Despite its apparent differences the zebrafish shares a large amount of genetic material with humans making them extraordinarily useful for research purposes. Embryonic fish develop many features in common with humans, making them ideal for developmental and functional studies of eyes, ears, mouth and teeth; brain and spinal cord; oesophagus, intestine, pancreas, liver and bile ducts; blood and heart and muscle, cartilage and bone. The zebrafish genome has been sequenced and it is possible to create knock-out or knock-in animals much more easily than for rodents. Female zebrafish produce 50-300 eggs approximately every ten days and they are easy and cheap to house, so large numbers for reproducible results are easy to obtain.
Embryonic fish develop many features in common with humans, making them ideal for developmental and functional studies of eyes, ears, mouth and teeth; brain and spinal cord; oesophagus, intestine, pancreas, liver and bile ducts; blood and heart and muscle, cartilage and bone
A great deal of research is done using zebrafish embryos; external fertilization and easy manipulation brings down laboratory costs. They are transparent, making them ideal for a variety of imaging techniques. Drugs can also be administered directly to swimming water, further reducing costs.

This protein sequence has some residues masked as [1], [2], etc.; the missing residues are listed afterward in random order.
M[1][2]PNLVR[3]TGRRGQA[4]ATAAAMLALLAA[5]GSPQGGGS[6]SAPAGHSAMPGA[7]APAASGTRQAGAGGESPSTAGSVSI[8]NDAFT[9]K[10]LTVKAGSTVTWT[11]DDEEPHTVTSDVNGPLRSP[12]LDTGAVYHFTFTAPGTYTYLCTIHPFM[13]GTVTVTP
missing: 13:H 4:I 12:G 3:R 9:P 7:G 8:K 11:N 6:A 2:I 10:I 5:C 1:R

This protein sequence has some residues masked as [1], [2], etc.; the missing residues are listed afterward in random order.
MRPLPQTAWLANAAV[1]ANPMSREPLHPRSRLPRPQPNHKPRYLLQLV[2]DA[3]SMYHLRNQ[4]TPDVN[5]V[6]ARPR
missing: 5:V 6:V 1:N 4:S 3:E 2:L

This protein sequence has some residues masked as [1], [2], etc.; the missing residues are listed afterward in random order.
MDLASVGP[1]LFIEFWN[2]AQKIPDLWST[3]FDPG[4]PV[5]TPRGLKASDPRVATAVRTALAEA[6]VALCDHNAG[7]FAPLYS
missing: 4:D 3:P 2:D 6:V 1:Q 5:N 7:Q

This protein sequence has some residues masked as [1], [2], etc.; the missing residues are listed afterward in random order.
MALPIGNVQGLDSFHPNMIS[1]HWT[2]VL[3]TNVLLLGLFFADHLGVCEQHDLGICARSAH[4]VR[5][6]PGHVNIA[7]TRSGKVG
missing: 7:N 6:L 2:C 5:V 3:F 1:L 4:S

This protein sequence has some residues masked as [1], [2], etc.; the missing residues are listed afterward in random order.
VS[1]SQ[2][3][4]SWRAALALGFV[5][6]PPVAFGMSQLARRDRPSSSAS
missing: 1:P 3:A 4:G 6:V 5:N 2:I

Zebrafish have successfully been used in studies on the effects in later life of stress and exposure to in-utero cortisone, Alzheimer's disease, cardiac arrest treatments and congenital heart conditions. The ease of manipulating the genome makes them an ideal model for studying many types of cancer, except those for which they don't have homologous organs, and they have potential for personalized studies. Embryos are used for high-throughput screening of molecules with therapeutic effects.
The presence of the company ZeClinics at the CMCiB means that researchers have access, not only to the fully maintained facility, but to an expert scientific consultancy team to advise them on the best use of the models available, experimental design etc.
The use of zebrafish for many biomedical procedures is fully in line with the CMCiB 3R policy. It permits a reduction in the use of rodents and larger animals and the study of embryo fish without the need to euthanize adults, all with a substantial reduction in cost.